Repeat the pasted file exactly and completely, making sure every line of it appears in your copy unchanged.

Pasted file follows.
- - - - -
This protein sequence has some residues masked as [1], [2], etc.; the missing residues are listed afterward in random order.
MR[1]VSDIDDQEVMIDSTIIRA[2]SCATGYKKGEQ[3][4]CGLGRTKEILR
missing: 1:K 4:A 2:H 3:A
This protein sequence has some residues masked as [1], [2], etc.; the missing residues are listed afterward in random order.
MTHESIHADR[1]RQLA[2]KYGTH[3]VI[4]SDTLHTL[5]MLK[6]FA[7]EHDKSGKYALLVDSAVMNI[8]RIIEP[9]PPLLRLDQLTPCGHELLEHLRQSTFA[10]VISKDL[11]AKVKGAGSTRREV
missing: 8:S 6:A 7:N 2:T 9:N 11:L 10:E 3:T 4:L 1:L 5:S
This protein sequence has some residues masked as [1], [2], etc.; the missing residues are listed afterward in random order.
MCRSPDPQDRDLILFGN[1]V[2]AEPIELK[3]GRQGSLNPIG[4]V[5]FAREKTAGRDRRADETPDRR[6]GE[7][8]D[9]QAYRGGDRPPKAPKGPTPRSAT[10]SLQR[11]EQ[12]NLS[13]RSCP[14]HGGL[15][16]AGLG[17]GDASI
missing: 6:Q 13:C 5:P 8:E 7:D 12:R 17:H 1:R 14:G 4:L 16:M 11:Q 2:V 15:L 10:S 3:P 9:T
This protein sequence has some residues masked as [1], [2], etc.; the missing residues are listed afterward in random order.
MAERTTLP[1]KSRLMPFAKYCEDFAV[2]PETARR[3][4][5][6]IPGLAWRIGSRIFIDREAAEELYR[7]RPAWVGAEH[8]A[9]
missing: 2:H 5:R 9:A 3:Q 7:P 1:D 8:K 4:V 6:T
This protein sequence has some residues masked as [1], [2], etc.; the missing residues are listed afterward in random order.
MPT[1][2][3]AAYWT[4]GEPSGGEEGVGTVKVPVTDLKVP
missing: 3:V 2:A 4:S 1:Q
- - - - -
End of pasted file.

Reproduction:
This protein sequence has some residues masked as [1], [2], etc.; the missing residues are listed afterward in random order.
MR[1]VSDIDDQEVMIDSTIIRA[2]SCATGYKKGEQ[3][4]CGLGRTKEILR
missing: 1:K 4:A 2:H 3:A
This protein sequence has some residues masked as [1], [2], etc.; the missing residues are listed afterward in random order.
MTHESIHADR[1]RQLA[2]KYGTH[3]VI[4]SDTLHTL[5]MLK[6]FA[7]EHDKSGKYALLVDSAVMNI[8]RIIEP[9]PPLLRLDQLTPCGHELLEHLRQSTFA[10]VISKDL[11]AKVKGAGSTRREV
missing: 8:S 6:A 7:N 2:T 9:N 11:L 10:E 3:T 4:L 1:L 5:S
This protein sequence has some residues masked as [1], [2], etc.; the missing residues are listed afterward in random order.
MCRSPDPQDRDLILFGN[1]V[2]AEPIELK[3]GRQGSLNPIG[4]V[5]FAREKTAGRDRRADETPDRR[6]GE[7][8]D[9]QAYRGGDRPPKAPKGPTPRSAT[10]SLQR[11]EQ[12]NLS[13]RSCP[14]HGGL[15][16]AGLG[17]GDASI
missing: 6:Q 13:C 5:P 8:E 7:D 12:R 17:H 1:R 14:G 4:L 16:M 11:Q 2:V 15:L 10:S 3:P 9:T
This protein sequence has some residues masked as [1], [2], etc.; the missing residues are listed afterward in random order.
MAERTTLP[1]KSRLMPFAKYCEDFAV[2]PETARR[3][4][5][6]IPGLAWRIGSRIFIDREAAEELYR[7]RPAWVGAEH[8]A[9]
missing: 2:H 5:R 9:A 3:Q 7:P 1:D 8:K 4:V 6:T
This protein sequence has some residues masked as [1], [2], etc.; the missing residues are listed afterward in random order.
MPT[1][2][3]AAYWT[4]GEPSGGEEGVGTVKVPVTDLKVP
missing: 3:V 2:A 4:S 1:Q